3. ENVIRONMENTAL CHEMICALS/TOXINS
Environmental toxins play a role in thyroid disease and the development of autoimmune disease. Toxins in the air and the environment are possibly to blame for irritating an autoimmune response, further causing inflammation in the body.
Factors such as radiation exposure, increased iodine intake, selenium, vitamin D deficiency, cigarette smoke, heavy metals, and chemical contaminants found in daily products can disrupt thyroid function.
Environmental toxins are obviously everywhere and difficult to avoid. Some would argue that exposure to these chemicals at a low dose is safe. However, research supports that low doses of many chemicals can be very harmful.
Six harmful chemicals that are found in products we use daily:
Chemicals used to prevent contamination-an antibacterial agents in cosmetics and personal care products or fragrance in cosmetics, body washes, antibacterial soaps, kitchenware, tissues, clothing and toys. Health implications: These chemicals are associated with altered reproductive and thyroid hormone levels. Read more about health implications linked to harmful chemicals found in cosmetics and personal care products here.
Found in food, chemical pesticides and fertilizer. Health implications: Multiple studies show the link between pesticide exposure and thyroid gland hormone production.
Found in food, although very rare in the developed world a dietary deficiency in iodine can cause hypothyroidism and enlargement of the thyroid “goiter.” Health Implications: Iodine is essential nutrient that we must obtain from our diet. If the body’s iodine levels fall hypothyroidism may develop, since iodine is essential to making thyroid hormone.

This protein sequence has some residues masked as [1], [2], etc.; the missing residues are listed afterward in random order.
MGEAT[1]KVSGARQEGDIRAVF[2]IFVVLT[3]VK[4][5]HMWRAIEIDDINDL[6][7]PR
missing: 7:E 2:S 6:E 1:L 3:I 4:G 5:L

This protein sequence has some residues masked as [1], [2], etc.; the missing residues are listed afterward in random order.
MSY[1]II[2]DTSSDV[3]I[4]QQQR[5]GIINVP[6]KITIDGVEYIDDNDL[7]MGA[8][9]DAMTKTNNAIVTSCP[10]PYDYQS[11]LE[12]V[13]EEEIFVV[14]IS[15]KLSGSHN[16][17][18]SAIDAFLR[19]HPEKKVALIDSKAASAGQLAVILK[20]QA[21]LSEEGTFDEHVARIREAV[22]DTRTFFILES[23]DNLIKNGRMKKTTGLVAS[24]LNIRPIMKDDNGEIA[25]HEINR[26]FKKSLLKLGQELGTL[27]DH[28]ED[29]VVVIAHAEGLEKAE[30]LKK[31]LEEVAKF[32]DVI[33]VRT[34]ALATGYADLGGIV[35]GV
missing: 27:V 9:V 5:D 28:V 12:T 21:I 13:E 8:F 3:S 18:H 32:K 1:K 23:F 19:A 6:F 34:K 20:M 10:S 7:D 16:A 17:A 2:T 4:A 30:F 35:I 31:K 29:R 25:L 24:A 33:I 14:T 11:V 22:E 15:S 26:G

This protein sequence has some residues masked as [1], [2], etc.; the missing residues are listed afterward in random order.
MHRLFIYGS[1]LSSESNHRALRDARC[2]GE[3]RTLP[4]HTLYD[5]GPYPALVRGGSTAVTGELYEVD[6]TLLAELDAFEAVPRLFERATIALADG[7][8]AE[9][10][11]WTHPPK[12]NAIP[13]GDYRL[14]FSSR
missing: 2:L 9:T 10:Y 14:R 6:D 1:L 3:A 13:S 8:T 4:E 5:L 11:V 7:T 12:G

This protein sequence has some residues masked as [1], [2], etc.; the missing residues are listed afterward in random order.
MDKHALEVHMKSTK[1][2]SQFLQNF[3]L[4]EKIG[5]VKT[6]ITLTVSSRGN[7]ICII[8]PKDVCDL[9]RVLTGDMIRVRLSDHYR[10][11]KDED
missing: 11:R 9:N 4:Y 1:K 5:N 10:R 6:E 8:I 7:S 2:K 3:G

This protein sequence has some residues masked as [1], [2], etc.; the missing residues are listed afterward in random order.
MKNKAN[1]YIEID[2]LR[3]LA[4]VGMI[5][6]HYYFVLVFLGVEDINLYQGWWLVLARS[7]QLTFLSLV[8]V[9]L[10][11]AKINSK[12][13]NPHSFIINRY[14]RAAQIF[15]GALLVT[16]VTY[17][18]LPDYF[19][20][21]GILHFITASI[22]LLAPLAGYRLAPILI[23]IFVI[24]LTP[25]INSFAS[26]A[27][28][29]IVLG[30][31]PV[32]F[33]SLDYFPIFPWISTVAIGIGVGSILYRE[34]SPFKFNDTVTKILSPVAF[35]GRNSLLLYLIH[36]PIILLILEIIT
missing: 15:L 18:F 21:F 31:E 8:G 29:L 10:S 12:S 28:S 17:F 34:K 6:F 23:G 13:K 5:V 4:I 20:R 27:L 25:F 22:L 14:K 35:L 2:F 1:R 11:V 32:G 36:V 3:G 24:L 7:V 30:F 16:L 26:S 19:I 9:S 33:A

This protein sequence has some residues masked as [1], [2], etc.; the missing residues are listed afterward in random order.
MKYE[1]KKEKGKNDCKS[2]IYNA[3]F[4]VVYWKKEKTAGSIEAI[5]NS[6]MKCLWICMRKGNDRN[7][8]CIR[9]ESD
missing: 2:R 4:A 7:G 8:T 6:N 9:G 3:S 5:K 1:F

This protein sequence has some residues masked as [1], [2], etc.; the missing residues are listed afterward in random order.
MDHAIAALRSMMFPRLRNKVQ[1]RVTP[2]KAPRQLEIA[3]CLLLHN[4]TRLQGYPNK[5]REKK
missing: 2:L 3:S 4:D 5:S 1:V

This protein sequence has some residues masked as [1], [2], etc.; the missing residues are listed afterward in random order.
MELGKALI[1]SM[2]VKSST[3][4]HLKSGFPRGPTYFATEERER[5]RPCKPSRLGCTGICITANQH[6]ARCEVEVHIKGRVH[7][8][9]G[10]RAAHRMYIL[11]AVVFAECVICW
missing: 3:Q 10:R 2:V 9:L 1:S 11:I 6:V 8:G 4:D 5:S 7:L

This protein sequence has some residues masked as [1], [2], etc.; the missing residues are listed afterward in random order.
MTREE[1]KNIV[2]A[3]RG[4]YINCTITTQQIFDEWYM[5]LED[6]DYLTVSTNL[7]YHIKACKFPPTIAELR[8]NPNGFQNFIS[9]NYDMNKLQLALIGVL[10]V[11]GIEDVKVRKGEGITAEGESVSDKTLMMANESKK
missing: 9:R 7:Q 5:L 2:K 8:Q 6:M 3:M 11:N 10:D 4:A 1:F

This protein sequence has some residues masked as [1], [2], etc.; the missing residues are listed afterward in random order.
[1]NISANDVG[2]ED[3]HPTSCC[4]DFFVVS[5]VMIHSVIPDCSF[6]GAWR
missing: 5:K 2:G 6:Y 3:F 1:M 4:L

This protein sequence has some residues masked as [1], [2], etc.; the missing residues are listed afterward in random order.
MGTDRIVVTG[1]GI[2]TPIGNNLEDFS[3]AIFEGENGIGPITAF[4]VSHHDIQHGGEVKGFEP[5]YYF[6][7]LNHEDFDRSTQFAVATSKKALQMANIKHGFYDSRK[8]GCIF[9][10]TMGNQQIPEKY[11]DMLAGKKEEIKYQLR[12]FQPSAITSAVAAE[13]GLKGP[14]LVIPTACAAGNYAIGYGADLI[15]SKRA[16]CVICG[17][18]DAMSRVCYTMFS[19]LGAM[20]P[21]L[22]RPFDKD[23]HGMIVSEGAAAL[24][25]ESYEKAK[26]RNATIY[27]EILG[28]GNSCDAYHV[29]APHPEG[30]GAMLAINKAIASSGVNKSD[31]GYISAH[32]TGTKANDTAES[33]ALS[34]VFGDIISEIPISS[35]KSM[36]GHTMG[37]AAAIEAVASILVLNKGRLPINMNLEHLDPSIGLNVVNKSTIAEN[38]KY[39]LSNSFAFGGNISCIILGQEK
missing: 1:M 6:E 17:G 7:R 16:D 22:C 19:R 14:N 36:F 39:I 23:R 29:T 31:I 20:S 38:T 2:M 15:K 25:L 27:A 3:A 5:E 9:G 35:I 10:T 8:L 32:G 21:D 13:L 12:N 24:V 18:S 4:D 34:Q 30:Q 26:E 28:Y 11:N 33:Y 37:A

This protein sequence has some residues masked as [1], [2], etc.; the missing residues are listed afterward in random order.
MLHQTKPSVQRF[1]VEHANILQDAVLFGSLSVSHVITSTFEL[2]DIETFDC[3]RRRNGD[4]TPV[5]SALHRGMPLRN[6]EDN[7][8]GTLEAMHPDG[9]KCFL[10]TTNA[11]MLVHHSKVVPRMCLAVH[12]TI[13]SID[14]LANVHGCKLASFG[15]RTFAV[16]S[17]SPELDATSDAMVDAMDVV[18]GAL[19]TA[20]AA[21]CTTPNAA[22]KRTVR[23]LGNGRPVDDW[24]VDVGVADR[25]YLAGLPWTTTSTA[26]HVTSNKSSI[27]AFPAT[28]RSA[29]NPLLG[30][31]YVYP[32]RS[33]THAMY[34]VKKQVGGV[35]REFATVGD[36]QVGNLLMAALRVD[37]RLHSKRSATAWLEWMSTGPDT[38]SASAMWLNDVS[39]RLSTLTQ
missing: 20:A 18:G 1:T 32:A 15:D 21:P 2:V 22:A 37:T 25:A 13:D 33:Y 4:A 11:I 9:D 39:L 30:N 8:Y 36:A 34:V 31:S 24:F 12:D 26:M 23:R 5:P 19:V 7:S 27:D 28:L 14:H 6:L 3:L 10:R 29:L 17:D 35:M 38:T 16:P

Found rocket fuel, air bags, fireworks, plastic packaging leading to contaminated food, etc. Health implications: Perchlorates prevent the production of thyroid hormone which can lead to hypothyroidism. A recent study shows significant increases in perchlorates contamination in food. According to the FDA, infants are consuming 34 percent more—and toddlers’ 23 percent more—perchlorate than they did in 2005.
Found in non-stick cookware, stain-resistant clothing and carpeting, drinking water, food packaging and other consumer goods. Health Implications: Studies suggest increase risk of developing testicular, ovarian, kidney, prostate, bladder, and thyroid cancer. People with the highest 25% of PFOA concentrations (above 5.7ng/ml) were more than twice as likely to have thyroid disease than those with the lowest 50% of PFOA concentrations (below 4.0ng/ml).
Found in drinking water and tooth paste. Health Implications: Fluoride acts as an endocrine disruptor. It has also been proven to act as a trigger in inducing thyroid cell death, as well as lead to the development of thyroid inflammation and autoimmune thyroid disease like Hashimoto’s. In a study published in 2018, studying the impacts of drinking water on thyroid hormones reveals that TSH values are higher with a higher fluoride concentration in the drinking water, even for generally low fluoride concentrations.
*If you have been diagnosed with a thyroid disease or Hashimoto’s disease it is critical to carefully consider your environment in the treatment of your disease. Relying solely on medication management to improve your symptoms is just not enough.
What YOU CAN DO:
- Find a healthcare professional that will identify the root cause of your thyroid disease and treat your disease holistically: medication management, stress management, food pharmacology, hormonal health, gut health, and identifying/removing environmental toxins.
- Make mindful decision about your personal care products, food choices, use of plastic container/bottles, drinking water, medications, etc.
WiltshireJJ et al. Systematic review of trends in the incidence rates of thyroid cancer. Thyroid 2016;26:1541-52
Kheradpisheh Z, Mirzaei M, Mahvi AH, et al. Impact of Drinking Water Fluoride on Human Thyroid Hormones: A Case- Control Study. Scientific Reports. 2018; 8:2674. doi:10.1038/s41598-018-20696-4.
American Thyroid Association: https://www.thyroid.org/
American Cancer Society: https://www.cancer.org/cancer/thyroid-cancer.html
Myers, A. The Toxin, Heavy Metal, and Thyroid connection. Accessed: https://www.amymyersmd.com/2015/07/the-toxin-heavy-metal-and-thyroid-connection/Neltner, T.FDA finds more perchlorate in more food, especially bologna, salami and rice cereal. http://blogs.edf.org/health/2017/01/09/fda-finds-more-perchlorate-in-more-food/